Crime-fighting cell-phone cameras
Here's a new twist on high-tech crime. When Web designer Ben Clemens' phone was stolen, he cancelled the service and thought that was the end of it. But software that he'd installed on the phone kept uploading photos taken by a stranger -- presumably the thief, or someone else who'd obtained the phone after it was stolen -- to Clemens' Flickr account. At first, Clemens thought about disabling the uploading software, but concluded that the photos were so cool that he'd let the uploading continue -- which it did for a while until it abruptly stopped. On Digg, posters went into full-on CSI mode, using clues from the photos to help discern where the phone might be located.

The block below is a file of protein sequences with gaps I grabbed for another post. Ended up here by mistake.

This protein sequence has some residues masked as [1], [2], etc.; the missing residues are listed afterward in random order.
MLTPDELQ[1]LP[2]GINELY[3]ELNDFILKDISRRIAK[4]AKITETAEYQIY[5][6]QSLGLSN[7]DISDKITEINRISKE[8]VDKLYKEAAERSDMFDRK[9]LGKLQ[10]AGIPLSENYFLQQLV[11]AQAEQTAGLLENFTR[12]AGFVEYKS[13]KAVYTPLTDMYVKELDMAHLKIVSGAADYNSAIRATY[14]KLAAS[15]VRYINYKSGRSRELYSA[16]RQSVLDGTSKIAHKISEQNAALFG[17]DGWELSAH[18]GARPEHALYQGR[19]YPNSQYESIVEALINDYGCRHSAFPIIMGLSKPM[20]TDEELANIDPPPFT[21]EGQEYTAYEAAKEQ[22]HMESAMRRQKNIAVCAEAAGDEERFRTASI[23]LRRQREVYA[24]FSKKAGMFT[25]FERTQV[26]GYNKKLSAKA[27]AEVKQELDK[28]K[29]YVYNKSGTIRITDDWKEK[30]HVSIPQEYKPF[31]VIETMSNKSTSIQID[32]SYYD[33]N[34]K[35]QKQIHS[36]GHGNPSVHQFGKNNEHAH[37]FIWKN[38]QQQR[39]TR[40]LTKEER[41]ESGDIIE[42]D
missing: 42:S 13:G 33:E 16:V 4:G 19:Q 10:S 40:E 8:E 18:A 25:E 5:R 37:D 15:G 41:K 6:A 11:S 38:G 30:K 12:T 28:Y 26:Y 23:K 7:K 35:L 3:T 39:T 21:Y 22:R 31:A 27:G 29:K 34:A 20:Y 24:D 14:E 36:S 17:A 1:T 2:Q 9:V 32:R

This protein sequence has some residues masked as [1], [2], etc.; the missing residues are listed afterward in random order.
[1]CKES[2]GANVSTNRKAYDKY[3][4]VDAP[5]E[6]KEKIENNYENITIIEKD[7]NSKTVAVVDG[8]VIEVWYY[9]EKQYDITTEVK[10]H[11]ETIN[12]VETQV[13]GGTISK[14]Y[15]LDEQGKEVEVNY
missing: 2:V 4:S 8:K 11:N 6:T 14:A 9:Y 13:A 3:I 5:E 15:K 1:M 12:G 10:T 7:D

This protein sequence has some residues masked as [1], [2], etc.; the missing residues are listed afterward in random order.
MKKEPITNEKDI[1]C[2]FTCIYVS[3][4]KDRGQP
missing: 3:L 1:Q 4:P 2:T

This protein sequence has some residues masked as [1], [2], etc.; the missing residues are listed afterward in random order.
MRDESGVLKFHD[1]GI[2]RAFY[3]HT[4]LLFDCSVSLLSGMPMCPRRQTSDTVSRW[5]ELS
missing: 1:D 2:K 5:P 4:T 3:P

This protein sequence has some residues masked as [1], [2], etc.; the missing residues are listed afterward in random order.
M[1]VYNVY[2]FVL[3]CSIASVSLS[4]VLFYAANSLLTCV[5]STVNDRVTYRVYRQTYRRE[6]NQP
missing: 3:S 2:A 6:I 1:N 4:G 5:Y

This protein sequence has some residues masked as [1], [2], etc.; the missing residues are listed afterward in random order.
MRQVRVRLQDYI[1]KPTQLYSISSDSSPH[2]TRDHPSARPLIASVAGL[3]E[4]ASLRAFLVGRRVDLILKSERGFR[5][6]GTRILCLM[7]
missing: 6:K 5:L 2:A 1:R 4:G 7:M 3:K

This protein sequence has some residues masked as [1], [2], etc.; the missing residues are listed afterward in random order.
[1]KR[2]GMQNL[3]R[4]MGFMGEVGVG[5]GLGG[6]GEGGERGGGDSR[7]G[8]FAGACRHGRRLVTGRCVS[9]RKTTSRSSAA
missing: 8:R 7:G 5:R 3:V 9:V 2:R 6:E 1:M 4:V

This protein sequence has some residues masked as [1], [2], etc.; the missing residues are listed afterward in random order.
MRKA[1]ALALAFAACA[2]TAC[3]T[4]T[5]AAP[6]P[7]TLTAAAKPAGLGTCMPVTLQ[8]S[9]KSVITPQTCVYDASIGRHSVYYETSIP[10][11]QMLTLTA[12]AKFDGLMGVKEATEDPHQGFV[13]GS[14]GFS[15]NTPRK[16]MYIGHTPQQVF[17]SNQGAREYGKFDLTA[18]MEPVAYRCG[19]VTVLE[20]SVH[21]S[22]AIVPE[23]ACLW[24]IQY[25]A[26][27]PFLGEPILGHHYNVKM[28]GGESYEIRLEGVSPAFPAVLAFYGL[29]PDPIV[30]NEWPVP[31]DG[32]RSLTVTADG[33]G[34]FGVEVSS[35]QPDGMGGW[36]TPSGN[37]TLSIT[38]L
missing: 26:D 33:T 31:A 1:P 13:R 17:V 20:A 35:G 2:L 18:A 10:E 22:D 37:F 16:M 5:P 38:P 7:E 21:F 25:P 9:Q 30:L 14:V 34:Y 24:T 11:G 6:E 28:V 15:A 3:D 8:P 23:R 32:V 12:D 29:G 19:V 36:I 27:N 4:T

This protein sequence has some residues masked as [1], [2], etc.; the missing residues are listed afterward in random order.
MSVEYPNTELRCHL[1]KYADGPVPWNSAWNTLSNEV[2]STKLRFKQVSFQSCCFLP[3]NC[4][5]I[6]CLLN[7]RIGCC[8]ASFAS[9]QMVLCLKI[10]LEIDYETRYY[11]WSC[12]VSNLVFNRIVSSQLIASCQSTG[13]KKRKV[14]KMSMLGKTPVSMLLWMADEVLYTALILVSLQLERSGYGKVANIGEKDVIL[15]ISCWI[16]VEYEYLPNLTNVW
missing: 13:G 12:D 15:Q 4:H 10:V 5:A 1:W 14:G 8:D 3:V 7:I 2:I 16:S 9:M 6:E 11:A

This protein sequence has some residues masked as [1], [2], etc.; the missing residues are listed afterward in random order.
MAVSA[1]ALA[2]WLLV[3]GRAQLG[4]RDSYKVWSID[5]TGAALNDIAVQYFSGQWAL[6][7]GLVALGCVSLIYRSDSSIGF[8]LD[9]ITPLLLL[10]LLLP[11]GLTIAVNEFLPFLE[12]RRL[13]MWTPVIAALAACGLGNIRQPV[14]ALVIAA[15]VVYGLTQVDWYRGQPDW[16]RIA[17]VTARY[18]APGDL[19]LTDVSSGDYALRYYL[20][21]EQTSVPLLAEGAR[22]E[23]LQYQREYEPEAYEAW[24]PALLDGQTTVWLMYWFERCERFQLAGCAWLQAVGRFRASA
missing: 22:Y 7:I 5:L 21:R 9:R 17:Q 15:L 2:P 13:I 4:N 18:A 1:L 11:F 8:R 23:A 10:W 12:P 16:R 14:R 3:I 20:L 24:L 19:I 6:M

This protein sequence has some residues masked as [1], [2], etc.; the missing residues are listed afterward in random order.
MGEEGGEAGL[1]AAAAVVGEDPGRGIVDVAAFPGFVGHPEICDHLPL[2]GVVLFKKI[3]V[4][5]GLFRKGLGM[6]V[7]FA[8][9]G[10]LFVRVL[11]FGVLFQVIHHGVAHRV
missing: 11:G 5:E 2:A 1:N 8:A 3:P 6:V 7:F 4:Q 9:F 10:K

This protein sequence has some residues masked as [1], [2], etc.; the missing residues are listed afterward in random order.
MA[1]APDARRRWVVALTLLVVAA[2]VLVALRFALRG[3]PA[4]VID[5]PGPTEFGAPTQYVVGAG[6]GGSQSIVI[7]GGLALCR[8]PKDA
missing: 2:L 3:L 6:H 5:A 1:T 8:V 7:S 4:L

While Clemens seems to enjoy the serendipity of the incident, this strikes the Browser as a startup business plan waiting to happen: software that automatically starts taking pictures as soon as you report that your camera's been stolen. In Manteca, Calif., cameraphones are already being used to fight vandalism, but using cell phones to prevent cell-phone theft seems like a more logical move.
Posted by Owen Thomas 11:58 AM 1 Comments comment | Add a Comment

It would also be a big help in cases where people are victims of major crimes and have cell phones on them or the suspect takes the phone. There have been multiple cases of this in NYC this year.
Posted By Bob, NY, NY : 11:22 AM  

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